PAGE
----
In many ways, the world of historic ships is not all that different. Like an historic building, an historic vessel provides us with the opportunity to not just look at, but to actually walk through an artifact, creating a sort of "living history" experience. Unlike a conventional museum collection, which visitors can examine usually only through the barrier of a display case, an historic ship or building allows museum visitors to literally surround themselves with the history they have come to see, to experience it, at least in a limited way, and to view smaller artifacts in their natural context, within the compartments of a ship.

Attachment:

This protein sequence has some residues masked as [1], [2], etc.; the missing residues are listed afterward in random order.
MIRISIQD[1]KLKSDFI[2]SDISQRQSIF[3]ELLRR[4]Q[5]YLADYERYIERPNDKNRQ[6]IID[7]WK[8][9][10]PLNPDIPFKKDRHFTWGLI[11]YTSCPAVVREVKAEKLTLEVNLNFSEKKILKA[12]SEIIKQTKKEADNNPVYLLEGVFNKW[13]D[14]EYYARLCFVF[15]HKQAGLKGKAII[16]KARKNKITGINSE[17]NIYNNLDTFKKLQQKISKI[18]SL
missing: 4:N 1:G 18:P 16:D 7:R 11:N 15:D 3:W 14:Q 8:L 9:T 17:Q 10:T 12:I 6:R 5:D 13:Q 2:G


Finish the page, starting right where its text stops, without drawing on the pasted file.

However, in my transition from historic buildings to historic ships, I discovered that in many ways, historic ships seem to be in a world all their own, distinct from other museums and historic sites. USS Bowfin--both the submarine, the grounds, and the entire organization, was, and still is, more often referred to as a "memorial" than a "museum." Beyond its role as a "memorial," Bowfin is also regarded simply as an "attraction," in competition with the other attractions offered by Hawaii--from other museums to shopping malls to Waikiki Beach. At first I did not see this as a problem of any sort, but simply a matter of terminology. As I became more familiar with the operations of historic ship organizations, however, I soon started to see a marked difference between historic ships and other types of museums. The word "museum," in fact, is not always used in relation to historic ships that are open to the public. And even when the word is used, many of these "museum ships" do not have professional museum staff, such as a curator, conservator, collections manager or registrar. Even when a ship does have a curator on staff, the rest of the employees often seem to be somewhat unsure of what, exactly, that person's job is. Consequently, the curators of historic ships often feel misunderstood and unwelcome. It seems to me that many historic ships, perhaps because they were saved and opened to the public for the specific purpose of being "memorials" or "attractions," are slower than other types of museums in adopting accepted curatorial and museological practices, and even sometimes reluctant to classify their ships and organizations as "museums."